Nowadays, it’d be more interesting to me to compare the fan experience to religious culture. Some trekkies truly went off the deep end, as some sf/f/SCA people still do now.
That may be true, Josh, but it has no relevance to what I’m talking about. Simply put, there was a REASON that Star Trek appealed to so many people, over and above just being a nice space opera with phasers, warp drives and transporters (you can find that sort of thing anywhere, as I tried to point out with my Star Wars and Battlestar references). For me personally, the big thing I like most about Star Trek is that it posits a Federation culture where I would want to live! Paramount can make whatever movie they want, but if that culture is missing, then it won’t be Star Trek to me. That’s all I’m sayinig.
Well maybe your analysis of Star Trek isn’t deep enough.
I consider comparing Star Wars to Star Trek to be an insult to all of science fiction. Star Wars is just a hands breadth above Harry Potter. I watched the pilot of the new Battlestar Gallictac and haven’t watched a single episode since then. I kind of doubt that you know what I mean by good SCIENCE FICTION. Worthwhile SF has to have significant intellectual depth and involve technology in a meaningful way and show its effects on society. The whole idea from BG that intelligent machines would want to wipe out the human race when they have FTL drive giving them access to most of the galaxy is TOTALLY ABSURD. It is nothing but a shallow plot device to create conflict and justify a series.
Three Federation crews stuck in the Mirrorverse could be just as Trekish as Janeway in the Delta quadrant but it would be sufficiently far outside the normal Trek canon that it could escape the boring repetitive plots. That is what DS9 did. Voyager and Enterprise were somewhat of a step backwards but there were worthwhile episodes in both of them.
I found this by Isaac Assimov from before Star Trek.
November 19, 1961
Fact Catches Up With Fiction
By ISAAC ASIMOV
Twenty-five years ago, space flight was virtually the exclusive property of a small group of young men, most of them in their teens, who wrote and read science fiction. The outside world was largely unaware that these men, or science fiction, or even the concept of space flight, existed. Among those who did know of this field of literary endeavor, reaction varied from amused tolerance to annoyed contempt. “Escapism,” they said.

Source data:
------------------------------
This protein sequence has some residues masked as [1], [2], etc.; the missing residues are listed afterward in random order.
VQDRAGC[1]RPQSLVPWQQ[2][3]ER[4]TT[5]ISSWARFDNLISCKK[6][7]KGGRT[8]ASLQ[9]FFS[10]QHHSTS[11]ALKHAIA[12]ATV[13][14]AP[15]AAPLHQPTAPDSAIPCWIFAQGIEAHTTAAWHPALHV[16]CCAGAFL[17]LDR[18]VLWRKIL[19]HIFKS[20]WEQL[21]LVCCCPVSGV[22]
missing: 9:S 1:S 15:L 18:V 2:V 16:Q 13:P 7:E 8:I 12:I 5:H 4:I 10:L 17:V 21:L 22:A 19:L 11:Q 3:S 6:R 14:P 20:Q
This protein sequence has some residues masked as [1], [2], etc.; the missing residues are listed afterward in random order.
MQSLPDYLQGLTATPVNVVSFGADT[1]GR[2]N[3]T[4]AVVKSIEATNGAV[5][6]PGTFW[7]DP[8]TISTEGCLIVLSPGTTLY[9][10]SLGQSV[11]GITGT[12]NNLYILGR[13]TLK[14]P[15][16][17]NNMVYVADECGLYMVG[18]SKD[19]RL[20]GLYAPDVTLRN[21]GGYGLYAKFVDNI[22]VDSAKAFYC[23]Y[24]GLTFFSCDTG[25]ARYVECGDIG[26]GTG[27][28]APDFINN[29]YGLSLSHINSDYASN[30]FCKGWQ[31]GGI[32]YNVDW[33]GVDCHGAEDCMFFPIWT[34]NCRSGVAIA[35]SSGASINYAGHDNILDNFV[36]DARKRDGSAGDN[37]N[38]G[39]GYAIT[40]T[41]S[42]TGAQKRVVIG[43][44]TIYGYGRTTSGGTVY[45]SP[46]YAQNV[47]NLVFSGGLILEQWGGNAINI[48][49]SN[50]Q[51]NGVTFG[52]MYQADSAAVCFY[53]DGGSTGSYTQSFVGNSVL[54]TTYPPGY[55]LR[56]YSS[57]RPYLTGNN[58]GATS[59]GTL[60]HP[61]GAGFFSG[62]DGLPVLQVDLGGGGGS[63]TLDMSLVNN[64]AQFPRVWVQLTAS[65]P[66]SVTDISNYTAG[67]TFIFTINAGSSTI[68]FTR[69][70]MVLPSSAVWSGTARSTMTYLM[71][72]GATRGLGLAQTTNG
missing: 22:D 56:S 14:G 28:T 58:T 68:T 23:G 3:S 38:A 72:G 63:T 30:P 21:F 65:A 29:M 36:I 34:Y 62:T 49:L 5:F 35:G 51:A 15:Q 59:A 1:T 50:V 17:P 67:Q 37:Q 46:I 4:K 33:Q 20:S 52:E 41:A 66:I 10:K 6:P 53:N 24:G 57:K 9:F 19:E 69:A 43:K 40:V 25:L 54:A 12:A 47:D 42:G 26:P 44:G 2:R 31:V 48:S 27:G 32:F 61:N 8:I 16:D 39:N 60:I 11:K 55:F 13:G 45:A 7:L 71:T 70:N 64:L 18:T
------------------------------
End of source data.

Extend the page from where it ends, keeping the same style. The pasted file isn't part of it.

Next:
Yes, it was escapism. It was escape from the problems of the Nineteen Thirties, the threat of fascism and of war, the thought of what aerial bombardment might do to cities. But it was escape into the harder world of the Nineteen Sixties. The young authors wrote—and a few people read— of the danger of nuclear warfare and of the struggle to achieve space flight. If the authors were escaping from one horrid reality, they were doing so by facing future hazard without blinkers. That is not classical escapism. It might even be called foresight.
Now the world has entered the age into which science-fiction authors “escaped” a generation ago. The front pages of the newspapers read like some of the highly imaginative stories of the Thirties. The President of the United States can call for concerted effort to place a man on the moon and be greeted with a soberly enthusiastic response.
But science fiction suffers a malady no other branch of literature does. Each year sees possible plots destroyed.
It may ask you to register with the NYT to see all of it.
We are currently living in a sci-fi society and to a far greater extent than in 1961 the technology has come down to the level of confronting the average person. I started reading science fiction when I was 9. I truly can’t even imagine my reaction if someone could have given me an ASUS Eee 900 when I was 9. But I tried searching for a website explaining that a generator would get harder to turn as electric power was drawn from it and gave up after looking at 30 sites and referred the person to page 154 of a book I have. That book is downloadable but I doubt that it is legal. The tech enables us to alter the distribution of knowledge of the world but this is a potential threat to the economics of our educational system. We could have created a national recommended reading list decades ago but when have you ever heard anyone suggest such a thing? Sci-fi is about what people may do with technology and the stupid conflicts that get in the way of what we are capable of. How do we start creating the Federation instead of just watching it on Star Trek?
It has occurred to me on many occasions since the original Mirror, Mirror episode in TOS that this world is so screwed up that we are in the Mirror Universe. My avatar is no accident. I was one of those, no doubt, thousands of kids that got nick named Mr. Spock in high school.